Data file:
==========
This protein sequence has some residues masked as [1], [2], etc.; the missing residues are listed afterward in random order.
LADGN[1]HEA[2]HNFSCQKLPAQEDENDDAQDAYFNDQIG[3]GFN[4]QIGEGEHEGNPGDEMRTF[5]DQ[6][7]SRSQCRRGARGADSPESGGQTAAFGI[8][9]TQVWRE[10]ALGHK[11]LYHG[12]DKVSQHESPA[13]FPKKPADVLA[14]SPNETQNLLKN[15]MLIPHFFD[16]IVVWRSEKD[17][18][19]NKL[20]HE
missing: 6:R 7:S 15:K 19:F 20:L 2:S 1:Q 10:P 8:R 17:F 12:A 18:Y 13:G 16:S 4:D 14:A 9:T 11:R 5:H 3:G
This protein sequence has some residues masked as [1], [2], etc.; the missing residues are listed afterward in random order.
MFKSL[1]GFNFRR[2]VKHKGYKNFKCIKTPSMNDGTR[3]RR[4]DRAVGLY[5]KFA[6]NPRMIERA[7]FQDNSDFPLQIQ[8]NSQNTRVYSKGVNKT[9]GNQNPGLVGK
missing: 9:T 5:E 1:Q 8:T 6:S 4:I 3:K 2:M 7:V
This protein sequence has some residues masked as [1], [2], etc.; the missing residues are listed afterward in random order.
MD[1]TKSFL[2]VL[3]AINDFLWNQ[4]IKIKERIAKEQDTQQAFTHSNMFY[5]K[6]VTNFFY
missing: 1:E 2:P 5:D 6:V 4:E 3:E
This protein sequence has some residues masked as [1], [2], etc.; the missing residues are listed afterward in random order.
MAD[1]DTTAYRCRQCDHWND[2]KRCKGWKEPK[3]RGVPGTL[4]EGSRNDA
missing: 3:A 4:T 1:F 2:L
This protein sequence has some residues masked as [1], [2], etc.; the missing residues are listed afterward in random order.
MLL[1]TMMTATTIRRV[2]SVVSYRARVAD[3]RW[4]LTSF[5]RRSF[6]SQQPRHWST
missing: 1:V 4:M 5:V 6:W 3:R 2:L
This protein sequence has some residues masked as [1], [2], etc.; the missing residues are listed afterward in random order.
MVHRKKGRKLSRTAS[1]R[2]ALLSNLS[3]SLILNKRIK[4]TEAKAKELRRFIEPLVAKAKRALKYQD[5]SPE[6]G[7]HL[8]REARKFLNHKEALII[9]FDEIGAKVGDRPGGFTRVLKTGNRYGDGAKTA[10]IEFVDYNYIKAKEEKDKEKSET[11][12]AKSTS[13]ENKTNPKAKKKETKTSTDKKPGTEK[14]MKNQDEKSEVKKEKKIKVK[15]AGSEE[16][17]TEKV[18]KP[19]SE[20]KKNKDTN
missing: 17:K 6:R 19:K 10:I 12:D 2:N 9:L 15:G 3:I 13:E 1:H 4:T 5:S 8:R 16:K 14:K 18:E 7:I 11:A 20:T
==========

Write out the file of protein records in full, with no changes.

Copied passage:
This protein sequence has some residues masked as [1], [2], etc.; the missing residues are listed afterward in random order.
LADGN[1]HEA[2]HNFSCQKLPAQEDENDDAQDAYFNDQIG[3]GFN[4]QIGEGEHEGNPGDEMRTF[5]DQ[6][7]SRSQCRRGARGADSPESGGQTAAFGI[8][9]TQVWRE[10]ALGHK[11]LYHG[12]DKVSQHESPA[13]FPKKPADVLA[14]SPNETQNLLKN[15]MLIPHFFD[16]IVVWRSEKD[17][18][19]NKL[20]HE
missing: 6:R 7:S 15:K 19:F 20:L 2:S 1:Q 10:P 8:R 17:F 12:A 18:Y 13:G 16:S 4:D 14:A 9:T 11:R 5:H 3:G
This protein sequence has some residues masked as [1], [2], etc.; the missing residues are listed afterward in random order.
MFKSL[1]GFNFRR[2]VKHKGYKNFKCIKTPSMNDGTR[3]RR[4]DRAVGLY[5]KFA[6]NPRMIERA[7]FQDNSDFPLQIQ[8]NSQNTRVYSKGVNKT[9]GNQNPGLVGK
missing: 9:T 5:E 1:Q 8:T 6:S 4:I 3:K 2:M 7:V
This protein sequence has some residues masked as [1], [2], etc.; the missing residues are listed afterward in random order.
MD[1]TKSFL[2]VL[3]AINDFLWNQ[4]IKIKERIAKEQDTQQAFTHSNMFY[5]K[6]VTNFFY
missing: 1:E 2:P 5:D 6:V 4:E 3:E
This protein sequence has some residues masked as [1], [2], etc.; the missing residues are listed afterward in random order.
MAD[1]DTTAYRCRQCDHWND[2]KRCKGWKEPK[3]RGVPGTL[4]EGSRNDA
missing: 3:A 4:T 1:F 2:L
This protein sequence has some residues masked as [1], [2], etc.; the missing residues are listed afterward in random order.
MLL[1]TMMTATTIRRV[2]SVVSYRARVAD[3]RW[4]LTSF[5]RRSF[6]SQQPRHWST
missing: 1:V 4:M 5:V 6:W 3:R 2:L
This protein sequence has some residues masked as [1], [2], etc.; the missing residues are listed afterward in random order.
MVHRKKGRKLSRTAS[1]R[2]ALLSNLS[3]SLILNKRIK[4]TEAKAKELRRFIEPLVAKAKRALKYQD[5]SPE[6]G[7]HL[8]REARKFLNHKEALII[9]FDEIGAKVGDRPGGFTRVLKTGNRYGDGAKTA[10]IEFVDYNYIKAKEEKDKEKSET[11][12]AKSTS[13]ENKTNPKAKKKETKTSTDKKPGTEK[14]MKNQDEKSEVKKEKKIKVK[15]AGSEE[16][17]TEKV[18]KP[19]SE[20]KKNKDTN
missing: 17:K 6:R 19:K 10:I 12:D 2:N 9:L 15:G 3:I 13:E 1:H 4:T 5:S 8:R 16:K 14:K 18:E 7:I 11:A 20:T